THE DEBT I OWE MY FATHER

I wrote this letter about my dad. Nothing more needs to be said.
How, and from whom, do boys learn to be men? Or more to the point in today’s world, how SHOULD they? We learn from the media, from schools and other forms of indoctrination, and if we are fortunate, from our fathers. I was fortunate: I learned mostly from my father, Philip no middle name. I learned by example, as do we all, and it was my good fortune to observe dad practice what he would have his boys believe. You expected preach? He didn’t preach, he said little, but did much, and I am that way too. He believed in treating women with respect and affection, though he was inhibited in how openly and often he demonstrated affection.
My dear mother suffered mightily from bipolar psychosis. Her highs were stratospheric and her lows were catastrophic. He never spoke unkindly of her nor to her, nor did he allow the four children do to so, as much as we would have because our family was periodically torn apart. But most of all, he stayed. He worked, he cared for us when she couldn’t and cared for her in the valleys. He didn’t run away or turn to alcohol to ease his pain. He endured, and I am his son. I don’t run, I don’t numb myself, I also endure. Endurance is my dad’s and my signature trait.
He concerned himself with what was right, not popular, as he learned from his parents. I spent a lot of time with his mother, and she became a mother to me too in a lot of ways. She was outspoken before her time, defending minorities and anyone who was disadvantaged. I learned my outspokenness from her, knowing what dad saw as he was growing up. My father’s favorite story about his mother was this one, which he related to his children often and proudly. Their neighborhood had some racial strife, and one time a crowd of her neighbors gathered under her bedroom window, calling her and my grandfather “nigger lovers.” She calmly put the teakettle on, and when the chanting got louder and the water got hotter, she marched to her room, threw open the window, and ordered the crowd to disperse, showing them the pot of hot water. Wisely, most took her advice. Those who didn’t quickly learned that she wasn’t a bluffer. Oh do I miss her.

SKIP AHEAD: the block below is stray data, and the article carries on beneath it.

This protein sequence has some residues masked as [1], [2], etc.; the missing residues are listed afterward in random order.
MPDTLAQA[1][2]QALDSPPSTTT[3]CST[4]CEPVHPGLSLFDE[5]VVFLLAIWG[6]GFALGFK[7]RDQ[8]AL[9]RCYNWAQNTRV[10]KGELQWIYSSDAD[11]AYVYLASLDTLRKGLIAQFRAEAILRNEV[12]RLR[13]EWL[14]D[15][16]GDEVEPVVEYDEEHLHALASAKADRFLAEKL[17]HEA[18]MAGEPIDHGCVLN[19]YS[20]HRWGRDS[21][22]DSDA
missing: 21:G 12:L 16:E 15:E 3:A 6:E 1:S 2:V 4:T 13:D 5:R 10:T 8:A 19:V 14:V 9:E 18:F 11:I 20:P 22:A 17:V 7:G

I learned about standing up for what you believe even when it’s unpopular, even when there is a cost, especially when there’s a cost. Faith grows greater and stronger under persecution than easy times. I occasionally faltered when confronted with animus, when I was young. My dad showed me how to push through fear. One time, a neighborhood kid picked a fight with me, and I beat him. Soon after, he brought his big brother and a baseball bat to teach me a lesson. When I went home sporting a shiner, and told my dad what happened, he took me with him to the bully’s home, and confronted the big brother and the dad. I just wanted it all to go away. But they backed down and I learned to take a stand.